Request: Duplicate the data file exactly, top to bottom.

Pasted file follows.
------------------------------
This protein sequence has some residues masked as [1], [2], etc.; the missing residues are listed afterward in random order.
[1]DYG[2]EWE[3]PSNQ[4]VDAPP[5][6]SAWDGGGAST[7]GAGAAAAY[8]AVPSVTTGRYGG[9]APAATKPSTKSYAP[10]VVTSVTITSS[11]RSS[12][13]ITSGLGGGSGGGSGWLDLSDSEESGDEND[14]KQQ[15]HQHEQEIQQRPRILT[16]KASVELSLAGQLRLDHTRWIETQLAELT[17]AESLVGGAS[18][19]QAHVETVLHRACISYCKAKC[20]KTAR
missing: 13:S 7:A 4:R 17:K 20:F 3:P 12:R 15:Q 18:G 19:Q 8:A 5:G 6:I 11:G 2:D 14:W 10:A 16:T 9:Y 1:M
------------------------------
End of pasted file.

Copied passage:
This protein sequence has some residues masked as [1], [2], etc.; the missing residues are listed afterward in random order.
[1]DYG[2]EWE[3]PSNQ[4]VDAPP[5][6]SAWDGGGAST[7]GAGAAAAY[8]AVPSVTTGRYGG[9]APAATKPSTKSYAP[10]VVTSVTITSS[11]RSS[12][13]ITSGLGGGSGGGSGWLDLSDSEESGDEND[14]KQQ[15]HQHEQEIQQRPRILT[16]KASVELSLAGQLRLDHTRWIETQLAELT[17]AESLVGGAS[18][19]QAHVETVLHRACISYCKAKC[20]KTAR
missing: 13:S 7:A 4:R 17:K 20:F 3:P 12:R 15:Q 18:G 19:Q 8:A 5:G 6:I 11:G 2:D 14:W 10:A 16:T 9:Y 1:M